Customer Visit ‘Ride Alongs’…

September 1, 2010

By Ken Eiken

One of my favorite activities as a sales leader (second only to writing commission checks) is visiting customers with members of my team. Getting out in the field is an excellent time to build relationships with your employees, help them improve their skills AND get valuable “face to face” time with customers. Too often, we get trapped in the office and all of the activities that come with it – meetings, report writing, etc. So getting out on the road is ALWAYS a welcome event!

Today, I want to present some thoughts on how to use Customer Visit “Ride Alongs” as a coaching tool you can use with your team members. As usual, I welcome your thoughts and best practices!

· Setting up the visits: When setting up customer visits with your sales people, reinforce with them that they need to schedule these visits as they normally would even if you weren’t traveling with them. There will always be the temptation on your staff’s part to introduce you to only their best customers. Don’t let this happen! Explain to your team member that you want to see:
o Existing customers – you want to visit satisfied customers as well as those that need some attention.
o Prospective customers – you want to visit those that are early in the sales process and those that are almost closed.
o NOTE: When scheduling these visits, make sure to have enough time between visits to adequately debrief. As a rule of them, I set aside 30 minutes for the debrief. You can do this while traveling to the next customer, but optimally, you will be able to stop and discuss over a coffee or a meal…
· Before the visit: Your sales person should prepared for the visit EXACTLY the way they normally do. The only exception is to be prepared to explain why you (the sales manager) is visiting with them. I always tell customers that I am there to meet face-to-face with customers and bring their feedback back to headquarters. This is a legitimate reason AND may help establishing rapport with the client/prospect.
· During the visit: THIS IS NOT THE TIME TO DEMONSTRATE YOUR SUPERIOR SELLING SKILLS! You are there to do the following:
o Support your team member by…
§ Listening to the customer, picking up cues that may mean more opportunity
§ Observing your employee in action, finding some opportunities for improvement to discuss during the debrief
§ Validating that they are important to your team and worthy of your investment of time
o Support the customer by…
§ Giving them insight into upcoming improvements in products / services that the sales person may not yet be aware of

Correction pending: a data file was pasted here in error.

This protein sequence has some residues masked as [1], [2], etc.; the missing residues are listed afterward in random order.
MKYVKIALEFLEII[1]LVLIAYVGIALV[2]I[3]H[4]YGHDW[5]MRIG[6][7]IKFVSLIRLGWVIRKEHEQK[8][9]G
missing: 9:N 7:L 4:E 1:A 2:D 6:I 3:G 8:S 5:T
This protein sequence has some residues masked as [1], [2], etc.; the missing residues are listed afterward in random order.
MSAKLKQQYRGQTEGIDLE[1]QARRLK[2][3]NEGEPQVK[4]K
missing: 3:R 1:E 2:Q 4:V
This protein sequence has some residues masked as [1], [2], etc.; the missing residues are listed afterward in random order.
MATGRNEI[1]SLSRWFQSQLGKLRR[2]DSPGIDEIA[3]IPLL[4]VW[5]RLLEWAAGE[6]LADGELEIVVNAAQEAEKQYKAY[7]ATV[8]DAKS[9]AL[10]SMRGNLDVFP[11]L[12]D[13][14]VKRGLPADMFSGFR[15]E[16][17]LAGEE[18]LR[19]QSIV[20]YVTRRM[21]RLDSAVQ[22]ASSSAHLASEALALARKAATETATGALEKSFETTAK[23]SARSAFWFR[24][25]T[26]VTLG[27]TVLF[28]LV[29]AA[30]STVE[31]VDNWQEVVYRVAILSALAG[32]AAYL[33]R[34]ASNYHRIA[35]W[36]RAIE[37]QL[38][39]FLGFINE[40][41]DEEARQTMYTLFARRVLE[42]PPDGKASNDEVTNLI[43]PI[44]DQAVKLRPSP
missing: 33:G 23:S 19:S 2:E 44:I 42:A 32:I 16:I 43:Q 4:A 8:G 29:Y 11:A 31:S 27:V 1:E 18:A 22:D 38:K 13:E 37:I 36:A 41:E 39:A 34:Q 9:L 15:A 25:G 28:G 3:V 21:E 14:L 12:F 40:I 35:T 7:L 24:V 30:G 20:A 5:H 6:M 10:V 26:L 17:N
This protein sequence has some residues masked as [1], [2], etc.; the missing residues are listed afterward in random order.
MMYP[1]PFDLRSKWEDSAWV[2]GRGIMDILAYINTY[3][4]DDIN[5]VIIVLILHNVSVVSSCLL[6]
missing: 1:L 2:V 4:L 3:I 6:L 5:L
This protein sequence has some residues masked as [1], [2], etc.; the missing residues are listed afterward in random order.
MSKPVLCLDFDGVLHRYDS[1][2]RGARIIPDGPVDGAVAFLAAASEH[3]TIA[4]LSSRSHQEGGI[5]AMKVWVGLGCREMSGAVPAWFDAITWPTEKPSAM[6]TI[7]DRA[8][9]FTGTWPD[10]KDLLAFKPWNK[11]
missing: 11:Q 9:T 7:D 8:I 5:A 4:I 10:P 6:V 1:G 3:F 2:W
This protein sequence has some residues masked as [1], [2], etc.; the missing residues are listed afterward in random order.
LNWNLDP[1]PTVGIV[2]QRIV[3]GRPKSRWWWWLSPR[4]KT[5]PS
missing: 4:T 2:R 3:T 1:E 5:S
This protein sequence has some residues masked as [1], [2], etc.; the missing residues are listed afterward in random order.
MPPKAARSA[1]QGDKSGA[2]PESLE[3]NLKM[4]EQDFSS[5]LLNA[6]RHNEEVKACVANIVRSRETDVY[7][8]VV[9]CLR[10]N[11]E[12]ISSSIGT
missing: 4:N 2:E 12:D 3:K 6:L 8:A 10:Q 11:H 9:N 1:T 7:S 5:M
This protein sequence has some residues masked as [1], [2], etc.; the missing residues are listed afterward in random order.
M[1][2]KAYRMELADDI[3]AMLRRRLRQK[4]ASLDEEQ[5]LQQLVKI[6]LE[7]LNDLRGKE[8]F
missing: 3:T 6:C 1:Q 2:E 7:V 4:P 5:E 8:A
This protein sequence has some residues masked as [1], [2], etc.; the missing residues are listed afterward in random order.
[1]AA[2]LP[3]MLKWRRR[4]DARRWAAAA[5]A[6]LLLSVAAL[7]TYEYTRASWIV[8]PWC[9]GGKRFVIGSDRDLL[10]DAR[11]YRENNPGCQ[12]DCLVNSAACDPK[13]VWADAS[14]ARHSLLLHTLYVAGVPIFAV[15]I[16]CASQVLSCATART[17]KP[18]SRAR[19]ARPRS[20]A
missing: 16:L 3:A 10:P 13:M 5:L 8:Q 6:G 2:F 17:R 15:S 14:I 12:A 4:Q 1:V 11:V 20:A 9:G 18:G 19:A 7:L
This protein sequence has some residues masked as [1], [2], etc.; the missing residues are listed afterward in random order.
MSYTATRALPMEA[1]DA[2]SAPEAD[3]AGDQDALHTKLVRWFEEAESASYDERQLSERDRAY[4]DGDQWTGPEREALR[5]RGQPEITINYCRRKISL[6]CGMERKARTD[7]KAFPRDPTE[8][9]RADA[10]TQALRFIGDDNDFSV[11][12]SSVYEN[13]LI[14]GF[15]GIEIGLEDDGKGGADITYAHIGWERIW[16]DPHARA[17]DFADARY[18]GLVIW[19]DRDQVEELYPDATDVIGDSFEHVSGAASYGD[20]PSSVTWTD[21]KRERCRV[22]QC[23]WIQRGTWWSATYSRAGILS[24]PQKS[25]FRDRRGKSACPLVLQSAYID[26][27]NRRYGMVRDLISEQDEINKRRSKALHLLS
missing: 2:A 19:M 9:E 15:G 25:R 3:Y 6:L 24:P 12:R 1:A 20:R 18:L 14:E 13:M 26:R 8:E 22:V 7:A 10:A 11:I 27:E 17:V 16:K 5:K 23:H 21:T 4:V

§ Learning more about their business, potentially brainstorming new applications of your products to meet their needs
o Support your the organization back at home by…
§ Bringing back “authentic” customer feedback to the organization
§ Using your positional authority to solve a customer problem BEFORE they find alternative providers
· After the visit: Now is when your coaching begins! When I flew fighters in the Air Force, we would debrief approximately 1 hour for every 15 minutes of training in the air. I’m not suggesting that a 4 to 1 debriefing time ratio is required, but am using this example to demonstrate the importance of a structured debrief. Additionally, people learn best immediately following the activity, thus, it is important to debrief right after you leave the customer site, not later in the evening during Happy Hour! Here is my checklist for the sales visit debrief:
o Preparation – did your sales rep know…
§ the background of this customer / prospect?
§ where they were in the sales process?
§ what needed to happen to move them to the next stage of the process?
§ the effectiveness of the visit agenda moving the process forward?
§ “hip pocket” high-impact questions that they needed to ask?
§ what curveballs to expect? what to do when the customer threw ones they didn’t expect?
§ after the meeting, was it a successful visit?
o Conducting the call – did your sales rep…
§ meet the objectives they established prior to the call?
§ learn any new information?
§ discover any new opportunities during the visit?
§ ask the right, “high impact” questions?
§ follow up those questions with “next level”, probing questions?
§ know if they had a meeting with the decisions makers?
§ if not, did they learn from the meeting who the real decision makers are? and get sponsorship to meet them?
§ build the relationship with the customer?
§ identify how to improve their rapport with this customer?
o Preparation for the next call – will your sales rep…
§ take learnings from the previous visit and apply them to the next visit?

I cannot over emphasize the importance of coaching your team IN THE FIELD. Take advantage of the opportunity to build the relationship with your employees and help them improve their skills. Your sales people will appreciate it!

Ken specializes in turning around underperforming sales teams through effective
His methodology includes coaching and mentoring, creating and
implementing sales process and fostering teamwork between the sales and operational

Feel free to contact Ken at ken@k2econsulting.com or 720-921-5493.


{ 1 comment… read it below or add one }

Brian Jeffrey September 2, 2010 at 10:48 am

Excellent advice. I’ve found that having a post-call coaching checklist helps me to have a productive post-call curbside coaching session. I try to coach as soon after the call as feasible rather than waiting until the end of the day. That way, lessons learn on one call can be put into practice on the next one.

Leave a Comment

Previous post:

Next post: